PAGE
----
Reductions to UK aid have highlighted the need to understand both how international development research has effected, and can continue to effect, positive change. Here, Pauline Rose and Elizabeth Tofaris reflect on the Impact Initiative programme and what can be learned from six years of facilitating impact-focused research in global development.
As cuts to the UK aid budget create a funding crisis for international development research, there has never been a more important time to highlight the impact that this research can achieve. The Impact Initiative was a significant joint undertaking between researchers in the global North and South, national governments, and aid donors. Funded by the UK’s Economic and Social Research Council (ESRC) and the Foreign, Commonwealth & Development Office (FCDO) in collaboration with the Institute of Development Studies (IDS) and the Research for Equitable Access and Learning (REAL) Centre at the University of Cambridge, the initiative represented a significant investment in understanding and enhancing the impact of international development research.
The programme’s approach was to identify synergies across research projects and help to exploit engagement and influencing opportunities to maximise their collective impact. At the REAL Centre, we supported 30 education-focused grants funded via the Raising Learning Outcomes (RLO) programme. This entailed research in 24 low- and lower-middle income countries aligned to policy-relevant topics, including how to step up targeted support for raising learning outcomes for marginalised groups, system reform, and good-quality teaching.
Drawing on this experience, we highlight four factors that allowed us to better appreciate the varied benefits this research was producing.
1. Value different types of impact and collaboration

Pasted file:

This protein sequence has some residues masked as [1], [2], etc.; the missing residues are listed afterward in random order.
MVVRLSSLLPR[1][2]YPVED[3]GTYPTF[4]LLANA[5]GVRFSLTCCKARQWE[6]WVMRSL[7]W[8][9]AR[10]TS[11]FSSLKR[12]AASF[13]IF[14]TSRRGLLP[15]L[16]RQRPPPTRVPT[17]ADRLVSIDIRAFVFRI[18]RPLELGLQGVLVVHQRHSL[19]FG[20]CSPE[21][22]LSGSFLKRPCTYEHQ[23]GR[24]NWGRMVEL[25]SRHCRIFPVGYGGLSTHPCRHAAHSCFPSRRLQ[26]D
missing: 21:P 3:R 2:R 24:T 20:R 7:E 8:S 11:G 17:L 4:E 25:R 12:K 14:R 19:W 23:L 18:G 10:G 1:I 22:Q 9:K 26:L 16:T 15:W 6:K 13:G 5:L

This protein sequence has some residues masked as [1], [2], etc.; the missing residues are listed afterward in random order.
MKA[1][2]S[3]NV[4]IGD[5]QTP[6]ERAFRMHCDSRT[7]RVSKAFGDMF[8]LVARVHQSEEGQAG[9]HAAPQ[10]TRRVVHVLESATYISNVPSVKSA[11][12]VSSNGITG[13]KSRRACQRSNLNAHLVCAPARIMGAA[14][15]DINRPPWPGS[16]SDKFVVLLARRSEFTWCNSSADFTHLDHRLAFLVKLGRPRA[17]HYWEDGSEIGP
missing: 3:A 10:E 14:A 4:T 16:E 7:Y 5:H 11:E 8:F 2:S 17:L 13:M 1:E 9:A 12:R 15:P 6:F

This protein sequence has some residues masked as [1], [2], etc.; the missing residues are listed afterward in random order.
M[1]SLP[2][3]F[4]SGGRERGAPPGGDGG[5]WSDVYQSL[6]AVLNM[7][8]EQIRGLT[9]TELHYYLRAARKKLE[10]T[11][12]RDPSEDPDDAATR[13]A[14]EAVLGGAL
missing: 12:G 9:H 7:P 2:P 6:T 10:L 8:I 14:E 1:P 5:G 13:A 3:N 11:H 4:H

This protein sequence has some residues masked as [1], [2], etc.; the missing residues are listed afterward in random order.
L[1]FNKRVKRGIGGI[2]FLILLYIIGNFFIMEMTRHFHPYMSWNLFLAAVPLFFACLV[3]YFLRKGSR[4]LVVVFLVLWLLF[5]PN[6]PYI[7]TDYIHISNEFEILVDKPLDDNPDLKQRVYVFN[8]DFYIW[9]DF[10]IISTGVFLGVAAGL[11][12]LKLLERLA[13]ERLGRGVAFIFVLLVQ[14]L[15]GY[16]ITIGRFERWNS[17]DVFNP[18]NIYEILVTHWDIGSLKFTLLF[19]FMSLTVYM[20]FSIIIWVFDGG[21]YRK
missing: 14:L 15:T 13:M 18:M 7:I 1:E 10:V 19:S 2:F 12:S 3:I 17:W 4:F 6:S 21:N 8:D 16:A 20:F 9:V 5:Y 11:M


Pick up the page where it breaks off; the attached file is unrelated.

From the outset, the initiative aimed to value different types of impact. This enabled us to extend attention from a conventional focus on direct policy change, or ‘instrumental impact’, by recognising that not only is this extremely difficult to achieve within the timescale of a single project, but also that it can be problematic to attribute to any singular piece of research. Our definition of impact was close to that outlined by UKRI, although with an added emphasis on changes to networks and relationships (see Figure 1).
Figure 1: The Impact Initiative ‘wheel of impact’, based on ESCR-DFID Guiding Principles on uptake, impact and communication of research.
Some research did achieve direct policy impact: e.g. in South Africa, a multi-disciplinary research team working on early grade reading in African languages contributed to the efforts of the Department of Basic Education in developing national reading benchmarks. These benchmarks were also reflected in President Cyril Ramaphosa’s 2019 State of the Nation Address and developed into one of five strategic areas for education policy.
In other cases, smaller moments of change were equally valuable and it was often these ‘micro-impacts’ that added up to more significant influence. One researcher, for example, was able to use a chance meeting with Education Ministers from Malawi at the Global Disability Summit in 2018 to arrange a follow-up in-country meeting in order to share research findings. The researcher, whose work focuses on improving the quality of early years provision for children with disabilities, said that the opportunity meant they were subsequently able to engage directly with those working on policy.
Research projects also contributed to changes in the ways that communities and policy actors thought about issues of relevance to the ‘conceptual impact’ of raising learning outcomes. For example, in Uganda, research into the benefits of educational resources produced in local languages stimulated a passion for local language literacy and greater interest for reading in local language in homes, communities, and schools. In a different way, it also contributed to knowledge about successful approaches to teacher training and effective instructional materials in the country, which have a wider transformational potential.
2. A collective approach to research engagement